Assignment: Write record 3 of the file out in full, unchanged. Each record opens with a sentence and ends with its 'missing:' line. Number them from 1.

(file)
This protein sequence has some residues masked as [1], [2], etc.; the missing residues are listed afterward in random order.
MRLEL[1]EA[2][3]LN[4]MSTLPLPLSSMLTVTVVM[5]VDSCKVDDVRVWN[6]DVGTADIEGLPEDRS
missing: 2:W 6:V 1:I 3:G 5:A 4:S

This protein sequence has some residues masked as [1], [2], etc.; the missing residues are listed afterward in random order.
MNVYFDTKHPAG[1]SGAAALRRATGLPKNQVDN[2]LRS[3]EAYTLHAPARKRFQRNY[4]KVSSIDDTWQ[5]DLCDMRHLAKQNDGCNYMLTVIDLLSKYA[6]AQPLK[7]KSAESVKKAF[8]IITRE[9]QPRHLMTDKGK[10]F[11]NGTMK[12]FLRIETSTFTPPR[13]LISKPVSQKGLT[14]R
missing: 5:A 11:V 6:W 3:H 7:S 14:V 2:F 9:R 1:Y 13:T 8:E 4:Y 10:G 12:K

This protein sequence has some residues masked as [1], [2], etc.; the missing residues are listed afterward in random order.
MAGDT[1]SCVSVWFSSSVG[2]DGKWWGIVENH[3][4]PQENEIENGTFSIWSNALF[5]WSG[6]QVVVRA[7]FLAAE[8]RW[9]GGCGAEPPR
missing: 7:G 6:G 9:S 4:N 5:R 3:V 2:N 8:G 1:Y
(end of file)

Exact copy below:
This protein sequence has some residues masked as [1], [2], etc.; the missing residues are listed afterward in random order.
MAGDT[1]SCVSVWFSSSVG[2]DGKWWGIVENH[3][4]PQENEIENGTFSIWSNALF[5]WSG[6]QVVVRA[7]FLAAE[8]RW[9]GGCGAEPPR
missing: 7:G 6:G 9:S 4:N 5:R 3:V 2:N 8:G 1:Y